Several years ago, in my youth, as it were, I read one of Taylor Caldwell’s books about Merlin, king Arthur’s mentor. He is depicted as having become a Christian, converting from Druidism, asked about this, he said that one must follow the greatest light that one posesses in one’s life, and that the Carpenter’s light was the greatest he had experienced.
That stuck with me and is still something I hold dear. I now know that there were several contrivances that surrounded the bringing of that light to those of us who came after, and I wish that those at Istanbul had not thought so much of themselves that they destroyed all the missals that did not agree with their theology. That quote seemed to me to be the most peaceful transition from that which is earliest to that which follows. I wish we humans were peaceful enough to make such transitions without bloodshed.
We are supposed to be intelligent, key word, “supposed”, but why do we need to be so violent when change is in the offing? Why, in fact, does any one faith require that it supercede another? Is there a point at which we can grow into maturity enough to realize that each of the major faiths, and several of the minors have their points of truth? I just a few days ago looked at Sikhism. I would have presumed that, since it is a warrior society there was no confluence between it and the peace loving faiths, yet I would have been totally wrong. Christianity calls on no one to be a warrior, at least not in Y’shua’s teachings, yet, it has for many years taken exactly that attitude toward life, and indeed, toward the winning of land and territory, (expecting the souls, when they are recognized as souls, to follow along in the credo), to even ponder that makes this soul shudder.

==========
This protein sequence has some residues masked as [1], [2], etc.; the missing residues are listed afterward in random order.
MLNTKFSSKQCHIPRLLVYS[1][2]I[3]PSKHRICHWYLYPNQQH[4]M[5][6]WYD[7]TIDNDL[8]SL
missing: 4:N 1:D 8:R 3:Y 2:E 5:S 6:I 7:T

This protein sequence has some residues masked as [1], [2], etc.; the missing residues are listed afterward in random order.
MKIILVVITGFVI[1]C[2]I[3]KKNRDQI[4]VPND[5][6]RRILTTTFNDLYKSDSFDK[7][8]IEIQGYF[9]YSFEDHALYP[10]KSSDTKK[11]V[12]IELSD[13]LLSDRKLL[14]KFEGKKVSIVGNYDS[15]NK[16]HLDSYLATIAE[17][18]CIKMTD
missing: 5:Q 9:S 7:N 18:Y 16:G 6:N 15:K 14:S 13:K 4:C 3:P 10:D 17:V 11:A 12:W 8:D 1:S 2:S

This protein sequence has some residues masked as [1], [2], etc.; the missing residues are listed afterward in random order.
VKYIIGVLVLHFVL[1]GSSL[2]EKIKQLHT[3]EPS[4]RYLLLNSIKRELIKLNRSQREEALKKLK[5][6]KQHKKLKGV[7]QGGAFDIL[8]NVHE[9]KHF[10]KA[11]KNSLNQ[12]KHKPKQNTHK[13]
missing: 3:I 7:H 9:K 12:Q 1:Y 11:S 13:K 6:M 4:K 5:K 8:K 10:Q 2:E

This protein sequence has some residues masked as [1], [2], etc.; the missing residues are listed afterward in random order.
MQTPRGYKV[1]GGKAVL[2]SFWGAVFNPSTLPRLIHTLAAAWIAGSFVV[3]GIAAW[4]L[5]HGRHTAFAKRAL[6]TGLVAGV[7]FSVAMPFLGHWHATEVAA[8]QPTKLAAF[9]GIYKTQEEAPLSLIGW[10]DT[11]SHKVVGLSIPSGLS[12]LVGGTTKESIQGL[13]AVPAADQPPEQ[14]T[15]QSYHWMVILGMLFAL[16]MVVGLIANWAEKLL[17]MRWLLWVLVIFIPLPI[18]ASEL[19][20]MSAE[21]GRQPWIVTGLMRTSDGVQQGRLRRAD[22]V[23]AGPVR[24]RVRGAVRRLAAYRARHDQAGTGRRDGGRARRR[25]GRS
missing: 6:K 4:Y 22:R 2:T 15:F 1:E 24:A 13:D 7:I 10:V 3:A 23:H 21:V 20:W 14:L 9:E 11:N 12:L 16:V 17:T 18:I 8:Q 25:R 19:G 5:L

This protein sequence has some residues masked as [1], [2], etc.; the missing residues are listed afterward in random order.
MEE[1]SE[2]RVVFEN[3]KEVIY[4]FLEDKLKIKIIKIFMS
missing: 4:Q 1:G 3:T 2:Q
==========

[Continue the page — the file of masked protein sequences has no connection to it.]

There is no human with the right to decide what other human carries a soul! There is no human or station among humans that has the right to choose which races will be recognized as human. All humans have the right to live free of bondage, pursuing each their own vision of happiness so long as the rights of others are not removed in that pursuit. All humans have the responsibility to live in a manner such that all other humans are given equal oppotunity for freedom and the pursuit of happiness. That is simply being a good citizen.
But what about religion, or even the choice to believe or not believe with or without religious fervor? There are many who believe in God that do not profess one religion or sect above others. There are many who believe God exists, yet do not necessarily believe one way or the other about those who have been called the special sons of God. And, yes, though in Christianity we call that honor for Y’shua only there are others who have been called that all over the world. Ganesha and Osiris to name just two. Their followers believe just as whole-heartedly in their sonship as do Y’shua’s. Do such followers have the right to take the lives of those who do not follow the same path? I do not think so.
Look at the symbolism of the Ganesha for those who follow that path, this is a way of following the light. Sikhism is a path toward the light. Following the teachings of Y’shua is a path toward the light. Following the teachings of the Buddha is a path toward the light. If each and every human practiced one of these paths, or the many others that are presently available on this planet that I have never even discussed, I mean truly followed those teachings, and so lived in peace with all others, there would be no such thing as war, and no need to wish anything but good on our fellow travelers.